MEKP

AcronymDefinition
MEKPMethyl Ethyl Ketone Peroxide
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Different parameters were varied: the MEKP concentration, reinforcement layer thickness, acrylic material was heated or not, reinforcement layer was with or without the glass fibres, etc.
It is most appropriate for resin systems that employ MEKP or acetyl acetone peroxide (AAP) cures.
Even though there are several controversial interpretations about the origin of these exothermic peaks [10-15], the first peak can be attributed to the polymerization initiated by a redox decomposition of methylethylketone peroxide (MEKP), and the second one to the polymerization initiated by the thermal decomposition of MEKP at high temperatures.
At the same time, open-mold fabricators switched from solid BPO to liquid MEKP as the preferred initiator ingredient because of its relative safety and ease of use.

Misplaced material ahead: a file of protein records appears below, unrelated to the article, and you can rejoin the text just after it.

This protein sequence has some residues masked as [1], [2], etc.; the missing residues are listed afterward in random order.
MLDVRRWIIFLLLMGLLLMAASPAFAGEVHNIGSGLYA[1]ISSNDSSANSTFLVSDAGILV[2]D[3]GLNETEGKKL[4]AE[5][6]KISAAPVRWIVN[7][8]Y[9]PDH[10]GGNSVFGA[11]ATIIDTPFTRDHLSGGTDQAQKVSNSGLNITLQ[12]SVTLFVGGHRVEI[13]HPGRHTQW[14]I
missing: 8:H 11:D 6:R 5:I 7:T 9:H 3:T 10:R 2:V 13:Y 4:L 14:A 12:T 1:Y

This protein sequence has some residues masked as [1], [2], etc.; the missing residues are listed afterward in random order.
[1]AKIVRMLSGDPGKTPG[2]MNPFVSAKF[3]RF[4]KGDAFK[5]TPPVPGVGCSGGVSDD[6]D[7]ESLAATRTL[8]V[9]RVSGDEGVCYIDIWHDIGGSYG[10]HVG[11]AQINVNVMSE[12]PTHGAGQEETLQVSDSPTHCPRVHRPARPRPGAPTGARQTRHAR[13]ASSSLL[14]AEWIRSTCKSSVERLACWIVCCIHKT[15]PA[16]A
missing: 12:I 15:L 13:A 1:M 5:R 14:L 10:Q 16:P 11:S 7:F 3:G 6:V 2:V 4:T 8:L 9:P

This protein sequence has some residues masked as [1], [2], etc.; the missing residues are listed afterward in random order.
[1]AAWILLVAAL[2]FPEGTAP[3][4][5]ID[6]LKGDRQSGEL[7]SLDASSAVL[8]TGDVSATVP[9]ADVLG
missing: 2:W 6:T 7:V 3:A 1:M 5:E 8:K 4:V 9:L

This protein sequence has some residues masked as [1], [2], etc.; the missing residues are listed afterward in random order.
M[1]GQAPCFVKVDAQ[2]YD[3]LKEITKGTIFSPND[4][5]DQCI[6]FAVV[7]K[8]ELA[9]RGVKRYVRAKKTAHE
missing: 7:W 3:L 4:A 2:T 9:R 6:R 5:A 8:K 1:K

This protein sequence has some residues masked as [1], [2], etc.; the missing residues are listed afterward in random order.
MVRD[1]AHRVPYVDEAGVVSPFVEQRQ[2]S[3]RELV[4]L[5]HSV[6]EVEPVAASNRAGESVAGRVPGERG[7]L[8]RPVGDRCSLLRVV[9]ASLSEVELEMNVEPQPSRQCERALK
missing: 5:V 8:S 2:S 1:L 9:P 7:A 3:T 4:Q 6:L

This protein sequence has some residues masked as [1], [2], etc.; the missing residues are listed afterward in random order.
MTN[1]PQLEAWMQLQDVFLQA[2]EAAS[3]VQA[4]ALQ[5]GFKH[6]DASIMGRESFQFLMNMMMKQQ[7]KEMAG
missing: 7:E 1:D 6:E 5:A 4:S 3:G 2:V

MEKP initiator and CO activator were added to the resin immediately prior to mixing.
The initiator for high temperature curing was Trigonox 42 PR by Akzo, a modified aliphatic perester solution developed for use with a metal salt accelerator at temperatures in the range of 18-110 [degrees] C, and the initiator for room temperature curing was MEKP by Fluka; both at a level of 2 wt% on the resin.
Hi-point 90 Blue MEKP is for use in clear or white resins.
The order should be DMA added first, then the CoNap, then the MEKP with stirring after each addition.
Cobalt naphthanate (CO, Troy Chemical) was used as a promotor for MEKP, and the content of CO was 25 wt% of MEKP.